During the week ending 25th September the protection on Units 3 and 4 tripped. Unit 4 was isolated from the transformer which it shares with Unit 3. Unit 3 was then brought back into service. After meticulous trouble shooting it was found that switch gear and control devices, which were replaced by another OEM during our maintenance shut downs earlier this year, had failed. Repairs to these devices are underway under guidance of the OEM from Europe.

So in summary Kariba has been down to four units for the last 10 days with the station expected to return to full capacity by  mid- October.

Hwange Power Station
As I have mentioned in prior statements there is a significant amount of work still required to stabilise this station not the least of which is the Ash Disposal section of the process. As money becomes available we go to tender against a prioritised schedule of replacement components – some of which have lead times of up to one year!

We have lost the four Phase One (smaller) units over the last week to 10 days. Unit 1 due to the failure of the “Boiler Feed Pump” which is new and under warranty, Unit 2 due to a the failure of its thrust bearing, Unit 3 due to wear on its induction fans caused by the under-performing de-ashing system and Unit 4 due to the failure of its “Boiler Feed Pump”.

To exacerbate the situation the entire station was taken out by a surge out of Eskom (S.A) on Tuesday 27th September.

At time of writing this statement we now have two Phase Two (larger) units and one Phase One(smaller) unit feeding the grid. We expect to bring another unit back overnight (Sunday) and the fifth by Wednesday this week.

Small Thermal Stations

These stations are situated in Bulawayo, Harare and Munyati. Our major constraint in maintaining modest outputs from these stations continues to be the availability of coal from our three suppliers. All three suppliers assure us that their production will improve over the next two months. Should this not be the case we will have to consolidate and probably run only two of the three stations.
In the middle of this week NRZ went on strike. I must commend our management team and coal suppliers for their rapid response to this event. They mobilised over 40 trucks to haul the coal that was to move by rail.

The next 12 months
Major retrofitting and component replacement projects will continue over the next 12 months. WAPCOS (the Indian company that provides expert advice at Hwange) have provided an experienced project manager to help oversee these projects at Hwange. To execute these projects there will be extended planned outages of units on a sequential basis during the year ahead. For example the precipitators (ash handling) on Phase Two will be retrofitted over the next seven months therefore from the middle of October until May 2012 and one of the Phase two Units will be offline.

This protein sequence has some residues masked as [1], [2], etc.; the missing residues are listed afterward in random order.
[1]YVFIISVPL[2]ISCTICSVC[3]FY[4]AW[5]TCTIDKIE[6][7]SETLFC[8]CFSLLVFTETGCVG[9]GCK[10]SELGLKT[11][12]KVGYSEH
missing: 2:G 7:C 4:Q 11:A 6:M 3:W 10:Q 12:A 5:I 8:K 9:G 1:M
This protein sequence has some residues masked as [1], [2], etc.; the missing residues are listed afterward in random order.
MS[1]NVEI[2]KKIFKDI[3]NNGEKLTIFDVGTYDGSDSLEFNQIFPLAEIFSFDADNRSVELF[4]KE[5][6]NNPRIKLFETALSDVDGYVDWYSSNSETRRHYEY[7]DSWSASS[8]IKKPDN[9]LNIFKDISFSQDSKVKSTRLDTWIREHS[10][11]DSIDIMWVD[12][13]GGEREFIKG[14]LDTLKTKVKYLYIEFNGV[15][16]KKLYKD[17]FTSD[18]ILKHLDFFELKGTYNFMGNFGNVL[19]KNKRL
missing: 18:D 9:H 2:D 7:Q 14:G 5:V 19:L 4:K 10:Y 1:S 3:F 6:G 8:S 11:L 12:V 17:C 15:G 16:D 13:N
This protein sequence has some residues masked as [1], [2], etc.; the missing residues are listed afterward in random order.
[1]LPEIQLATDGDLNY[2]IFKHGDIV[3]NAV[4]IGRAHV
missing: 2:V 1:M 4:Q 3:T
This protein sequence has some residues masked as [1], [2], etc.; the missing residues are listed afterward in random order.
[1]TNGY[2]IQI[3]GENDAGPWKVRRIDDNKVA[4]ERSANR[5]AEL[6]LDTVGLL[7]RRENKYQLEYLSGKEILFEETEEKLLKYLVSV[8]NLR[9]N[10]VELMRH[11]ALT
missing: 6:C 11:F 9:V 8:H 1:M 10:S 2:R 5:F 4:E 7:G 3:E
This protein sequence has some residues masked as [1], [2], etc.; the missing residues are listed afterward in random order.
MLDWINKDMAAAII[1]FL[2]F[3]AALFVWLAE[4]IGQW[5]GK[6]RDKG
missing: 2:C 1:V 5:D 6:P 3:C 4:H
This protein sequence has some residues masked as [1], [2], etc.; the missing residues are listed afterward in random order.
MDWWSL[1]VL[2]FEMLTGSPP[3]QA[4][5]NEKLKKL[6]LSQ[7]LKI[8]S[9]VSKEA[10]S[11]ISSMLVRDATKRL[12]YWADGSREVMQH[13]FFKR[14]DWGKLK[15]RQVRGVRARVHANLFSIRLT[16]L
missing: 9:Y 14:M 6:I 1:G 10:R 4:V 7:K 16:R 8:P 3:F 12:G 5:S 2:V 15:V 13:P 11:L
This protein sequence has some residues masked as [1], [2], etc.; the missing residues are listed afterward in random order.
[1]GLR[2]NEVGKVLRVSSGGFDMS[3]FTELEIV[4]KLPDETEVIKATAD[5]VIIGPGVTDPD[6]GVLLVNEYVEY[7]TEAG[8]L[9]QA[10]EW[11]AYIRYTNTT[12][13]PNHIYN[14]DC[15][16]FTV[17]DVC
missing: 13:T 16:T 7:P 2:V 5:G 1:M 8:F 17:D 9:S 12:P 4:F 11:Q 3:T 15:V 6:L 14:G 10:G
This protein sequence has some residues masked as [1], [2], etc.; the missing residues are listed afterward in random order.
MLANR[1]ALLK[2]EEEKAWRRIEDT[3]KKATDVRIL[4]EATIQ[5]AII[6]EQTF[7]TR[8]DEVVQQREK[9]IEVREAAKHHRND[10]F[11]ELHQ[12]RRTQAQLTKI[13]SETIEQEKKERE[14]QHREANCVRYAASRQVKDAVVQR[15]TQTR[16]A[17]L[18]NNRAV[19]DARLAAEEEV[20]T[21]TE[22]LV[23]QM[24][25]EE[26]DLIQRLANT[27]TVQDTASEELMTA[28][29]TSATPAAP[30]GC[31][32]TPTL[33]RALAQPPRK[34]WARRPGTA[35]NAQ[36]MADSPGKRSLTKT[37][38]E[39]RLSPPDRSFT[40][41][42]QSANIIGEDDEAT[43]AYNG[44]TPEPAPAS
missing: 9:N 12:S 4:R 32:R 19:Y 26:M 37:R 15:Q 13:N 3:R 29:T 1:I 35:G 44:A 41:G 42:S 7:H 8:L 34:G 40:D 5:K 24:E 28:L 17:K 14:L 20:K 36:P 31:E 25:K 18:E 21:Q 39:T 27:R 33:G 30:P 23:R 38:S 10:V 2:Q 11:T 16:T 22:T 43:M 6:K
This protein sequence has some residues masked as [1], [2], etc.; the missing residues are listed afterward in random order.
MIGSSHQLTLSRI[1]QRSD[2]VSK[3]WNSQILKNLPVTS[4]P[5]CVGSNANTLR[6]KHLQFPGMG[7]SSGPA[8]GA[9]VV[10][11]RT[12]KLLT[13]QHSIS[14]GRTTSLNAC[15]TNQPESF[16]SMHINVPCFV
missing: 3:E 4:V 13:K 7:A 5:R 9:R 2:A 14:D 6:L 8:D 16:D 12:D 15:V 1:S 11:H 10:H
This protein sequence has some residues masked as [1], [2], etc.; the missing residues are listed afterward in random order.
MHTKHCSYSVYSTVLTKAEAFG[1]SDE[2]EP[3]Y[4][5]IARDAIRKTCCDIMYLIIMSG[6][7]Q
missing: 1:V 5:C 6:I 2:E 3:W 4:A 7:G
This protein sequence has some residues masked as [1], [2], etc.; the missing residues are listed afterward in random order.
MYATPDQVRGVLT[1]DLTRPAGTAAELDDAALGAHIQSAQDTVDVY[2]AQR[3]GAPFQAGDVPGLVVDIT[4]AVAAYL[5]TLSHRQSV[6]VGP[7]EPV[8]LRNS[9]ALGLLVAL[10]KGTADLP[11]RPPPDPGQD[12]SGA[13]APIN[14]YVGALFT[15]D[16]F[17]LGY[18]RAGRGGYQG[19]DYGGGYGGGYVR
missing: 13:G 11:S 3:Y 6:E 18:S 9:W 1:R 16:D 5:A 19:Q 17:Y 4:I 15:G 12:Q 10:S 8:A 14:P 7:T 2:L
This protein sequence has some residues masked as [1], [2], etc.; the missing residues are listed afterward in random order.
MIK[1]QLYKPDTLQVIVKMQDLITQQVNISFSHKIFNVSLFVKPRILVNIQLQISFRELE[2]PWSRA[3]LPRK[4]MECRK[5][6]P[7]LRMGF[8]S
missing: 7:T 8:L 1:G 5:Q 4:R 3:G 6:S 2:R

At Kariba the system that governs the turbine blades, in sympathy to the power demand, will be replaced on each unit (six weeks per unit) on a sequential schedule. This means that from mid-December until September 2012 only five of the six units will be online.

In addition, over the next 12 months, other units will need to be taken off line for shorter periods to undertake unit specific upgrades or repairs. There will also be the exogenous breakdowns.

So in summary the power supply regime will for the next 12 months will be much the same as it has been for the last 12 months – all in a bid to stabilise and optimise supplies in the medium term.

The refurbishment of the 40km pipeline from the Zambezi to the Hwange station remains a priority and is a one year project. The feasibility study was completed over two months ago and we await the outcome of possible of government-to-government funding with the government of India.

The Tariff

I wish to thank all stakeholders for their understanding on the need for a revised tariff after two and a half years of stagnation. The power woes of today are largely attributable to many years of suppressed earnings by this power utility. To have continued this trend would surely have led us into total darkness.

Sadly this increase in tariff as of 1st October will not translate into immediate improvements in the availability of power. Lead times for retrofitting projects can be many months.

Of equal importance is the positive message that this sends to investors: “Zimbabweans are prepared to pay for their power.”  I urge all of you to take personal responsibility for your power usage. There seems to be a misapprehension that load shedding automatically results in a dramatic reduction in your power usage and hence cost. This will not be the case if you do not manage your consumption. While you sleep the power comes back on and heats geysers, runs fridges and pumps etc.

The board of ZPC remains committed to its responsibilities for the company whose performance is critical to the economy of this country. We see our role as more than one of oversight and governance. We therefore spend time in mentorship roles as well as bringing our diverse skill-sets and experience to bear at an operational level when the situation demands. Arriving at solutions to the complex challenges that have been imposed on the company over the years (lack of investment in new capacity, foregone maintenance of existing infrastructure etc.) requires a team effort.

We have commissioned the “Institute of Directors Zimbabwe” to undertake a performance review of the ZPC board.

In Closing

I hope reading this statement improves your understanding of recent events and the challenges that all of us will face in the medium term – until additional generation capacity is installed.

It is essential that we find ways to hold dialogue across all walks of life on this key economic driver and household resource.

R. Maasdorp
Chairman ZPC